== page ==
The UK government’s official policy line was that there was no room for territorial differentiation. Indeed, Brexit requires that powers currently devolved to Scotland, Wales, Northern Ireland, and those areas the EU governed come back to Westminster. Brexit would thus entail a substantial reversal of devolution. The Scottish Parliament and National Assembly for Wales both refused to accept this, and after protracted arguments, the UK government agreed that only limited powers would go to Westminster, and for a limited period. On the other hand, it did not disavow the principle that it could take these powers back, even if the devolved legislatures disagreed. The National Assembly for Wales accepted the compromise, but the Scottish Parliament did not. The incident perfectly illustrates the contested issue of sovereignty, a contest that will most likely continue throughout the Brexit process.
Faced with these complex differing opinions, the Scottish government has demanded a second independence referendum, while accepting that it can only have such a vote with the permission of the UK Government and Parliament. Although it has demanded a referendum in 2020, there is little chance that Westminster will agree. This issue will likely form the centerpiece of the SNP manifesto for the 2021 Scottish election. In the meantime, the SNP has joined the movement for a second Brexit referendum, alongside the Liberal Democrats, the Greens, and sections of the Labour Party.
However, there are two obstacles to another independence referendum. First, neither the SNP nor the independence movement got the surge in support that they expected after the Brexit referendum. Support for independence remained around 45 percent, and almost a third of SNP and independence voters wanted to leave the EU. This led to a loss of seats for the SNP at the UK General Election of 2017, although they remain by far the largest party in Scotland. Second, if Scotland were to become independent within the EU but the rest of the UK left, there would be a hard customs and regulatory border between the two, further complicating an already complex relationship..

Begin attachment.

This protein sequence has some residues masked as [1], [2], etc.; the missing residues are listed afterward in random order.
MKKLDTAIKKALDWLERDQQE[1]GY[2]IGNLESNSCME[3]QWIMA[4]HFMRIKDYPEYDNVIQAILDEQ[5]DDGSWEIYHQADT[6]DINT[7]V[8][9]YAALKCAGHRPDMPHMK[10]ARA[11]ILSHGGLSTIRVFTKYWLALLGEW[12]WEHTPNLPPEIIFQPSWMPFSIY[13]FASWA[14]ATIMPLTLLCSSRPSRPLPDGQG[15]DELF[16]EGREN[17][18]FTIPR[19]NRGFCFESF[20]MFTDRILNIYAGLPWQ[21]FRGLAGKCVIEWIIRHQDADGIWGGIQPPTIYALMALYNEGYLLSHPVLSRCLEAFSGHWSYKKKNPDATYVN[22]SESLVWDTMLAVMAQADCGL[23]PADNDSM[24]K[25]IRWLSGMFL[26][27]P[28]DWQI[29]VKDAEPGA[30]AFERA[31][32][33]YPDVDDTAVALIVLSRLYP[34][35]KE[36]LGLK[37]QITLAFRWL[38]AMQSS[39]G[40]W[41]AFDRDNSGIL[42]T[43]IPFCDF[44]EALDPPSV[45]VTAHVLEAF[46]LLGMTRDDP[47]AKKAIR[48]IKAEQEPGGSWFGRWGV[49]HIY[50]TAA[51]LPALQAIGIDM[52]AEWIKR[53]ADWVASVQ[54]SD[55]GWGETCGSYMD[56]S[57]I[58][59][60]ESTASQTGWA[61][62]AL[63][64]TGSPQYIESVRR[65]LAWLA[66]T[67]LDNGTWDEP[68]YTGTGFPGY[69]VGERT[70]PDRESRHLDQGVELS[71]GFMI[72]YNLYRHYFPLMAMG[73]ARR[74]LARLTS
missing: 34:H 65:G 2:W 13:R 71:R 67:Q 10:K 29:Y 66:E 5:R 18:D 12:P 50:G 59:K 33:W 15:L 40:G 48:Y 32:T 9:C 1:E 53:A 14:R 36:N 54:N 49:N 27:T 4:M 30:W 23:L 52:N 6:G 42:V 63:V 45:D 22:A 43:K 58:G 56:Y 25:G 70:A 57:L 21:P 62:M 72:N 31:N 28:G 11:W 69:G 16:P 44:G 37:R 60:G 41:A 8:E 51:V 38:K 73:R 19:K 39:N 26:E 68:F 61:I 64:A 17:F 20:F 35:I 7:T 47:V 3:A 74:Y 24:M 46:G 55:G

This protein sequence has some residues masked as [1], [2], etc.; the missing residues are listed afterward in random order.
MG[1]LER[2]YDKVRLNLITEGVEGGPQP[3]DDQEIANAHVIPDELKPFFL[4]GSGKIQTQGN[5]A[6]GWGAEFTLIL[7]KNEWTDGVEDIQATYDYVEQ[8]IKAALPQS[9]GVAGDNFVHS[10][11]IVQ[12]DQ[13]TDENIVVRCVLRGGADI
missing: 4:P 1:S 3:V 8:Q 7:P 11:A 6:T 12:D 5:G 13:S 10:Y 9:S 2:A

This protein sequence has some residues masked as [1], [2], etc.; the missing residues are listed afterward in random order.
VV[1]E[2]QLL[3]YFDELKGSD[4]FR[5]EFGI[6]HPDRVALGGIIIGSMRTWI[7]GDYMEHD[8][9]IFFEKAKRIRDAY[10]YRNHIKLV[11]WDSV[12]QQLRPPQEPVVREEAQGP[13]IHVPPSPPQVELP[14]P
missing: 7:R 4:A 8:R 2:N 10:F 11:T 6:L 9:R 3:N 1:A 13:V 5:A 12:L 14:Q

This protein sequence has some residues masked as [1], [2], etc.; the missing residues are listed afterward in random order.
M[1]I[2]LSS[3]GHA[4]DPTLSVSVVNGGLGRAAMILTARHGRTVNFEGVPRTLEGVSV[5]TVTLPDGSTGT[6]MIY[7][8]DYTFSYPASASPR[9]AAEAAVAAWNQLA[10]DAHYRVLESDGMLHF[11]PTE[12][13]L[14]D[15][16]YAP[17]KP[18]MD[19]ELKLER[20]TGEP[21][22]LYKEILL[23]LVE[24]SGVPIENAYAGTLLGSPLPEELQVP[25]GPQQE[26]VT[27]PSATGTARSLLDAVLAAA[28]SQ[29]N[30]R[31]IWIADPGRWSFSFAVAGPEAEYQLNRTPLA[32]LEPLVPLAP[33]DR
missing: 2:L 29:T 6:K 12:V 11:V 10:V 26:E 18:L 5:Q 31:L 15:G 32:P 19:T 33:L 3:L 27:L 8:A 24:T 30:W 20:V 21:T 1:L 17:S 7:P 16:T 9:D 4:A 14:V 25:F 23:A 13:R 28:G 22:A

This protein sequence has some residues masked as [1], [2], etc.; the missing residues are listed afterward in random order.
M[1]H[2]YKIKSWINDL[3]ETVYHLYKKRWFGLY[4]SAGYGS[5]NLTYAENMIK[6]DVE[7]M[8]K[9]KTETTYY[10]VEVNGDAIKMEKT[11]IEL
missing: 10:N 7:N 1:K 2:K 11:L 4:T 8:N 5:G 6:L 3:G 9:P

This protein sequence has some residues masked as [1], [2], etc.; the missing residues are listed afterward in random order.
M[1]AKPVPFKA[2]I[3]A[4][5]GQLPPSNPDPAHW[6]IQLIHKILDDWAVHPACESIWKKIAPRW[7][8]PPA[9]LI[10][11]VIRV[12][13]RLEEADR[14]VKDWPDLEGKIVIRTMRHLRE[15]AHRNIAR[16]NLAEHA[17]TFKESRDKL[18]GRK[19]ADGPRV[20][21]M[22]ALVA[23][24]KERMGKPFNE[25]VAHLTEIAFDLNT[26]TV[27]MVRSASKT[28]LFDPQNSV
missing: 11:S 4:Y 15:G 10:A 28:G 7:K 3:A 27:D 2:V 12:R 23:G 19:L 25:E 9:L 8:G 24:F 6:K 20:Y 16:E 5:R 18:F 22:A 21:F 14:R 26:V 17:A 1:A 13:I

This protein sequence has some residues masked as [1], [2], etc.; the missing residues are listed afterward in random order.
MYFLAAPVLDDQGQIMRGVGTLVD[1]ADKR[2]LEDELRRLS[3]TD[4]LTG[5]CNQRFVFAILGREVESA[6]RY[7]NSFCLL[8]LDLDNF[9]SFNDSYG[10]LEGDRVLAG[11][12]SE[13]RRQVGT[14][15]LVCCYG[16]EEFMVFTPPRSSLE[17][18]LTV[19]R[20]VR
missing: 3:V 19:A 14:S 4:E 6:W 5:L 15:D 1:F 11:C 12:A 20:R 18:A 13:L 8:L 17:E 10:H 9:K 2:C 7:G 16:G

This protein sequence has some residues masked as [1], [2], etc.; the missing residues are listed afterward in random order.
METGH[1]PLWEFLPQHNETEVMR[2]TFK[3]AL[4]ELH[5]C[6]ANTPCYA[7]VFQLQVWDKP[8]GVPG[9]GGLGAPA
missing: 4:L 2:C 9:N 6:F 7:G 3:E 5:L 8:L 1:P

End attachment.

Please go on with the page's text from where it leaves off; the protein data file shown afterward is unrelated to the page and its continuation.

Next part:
Yet there are signs of change. In recent months, pro-independence opinion has been creeping up to around 50 percent. There are also signs that support for independence and for remaining in the EU are aligning more closely, albeit not perfectly. The SNP has made little effort to recapture its lost pro-Brexit voters, instead relying on the continuing anti-Brexit majority among the Scottish public.
Additionally, there may also be some movement on the border issue. The Brexit deal concluded between the UK and the EU in October 2019 provided for a differential treatment of Northern Ireland. The complicated arrangements for the Irish border bear some resemblance to the earlier Scottish government proposals, which were rejected by the UK Government as incompatible with the union. The argument that Scotland, too, is a special case has not been favourably received either in London or in Brussels; still, the Northern Ireland example shows that borders can be fluid and negotiable.
Following the 2014 independence referendum, there was a compromise between pro-union and pro-independence forces that took the form of greater power for Scotland. In the context of EU membership, it looked like a formula for stability or incremental change. There was little appetite, even among independence supporters, for a return match at that time. However, Brexit has destabilized that settlement and continues to undermine the continuation of the British union. The General Election called for on December 12 will address the questions of Brexit and a second independence referendum. Polls suggest that the SNP is likely to do well, thanks to the Brexit issue, but there remains widespread concern among many Scots about the prospect of independence.
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Michael Keating is Professor of Politics at the University of Aberdeen and Director of the Centre on Constitutional Change in Edinburgh.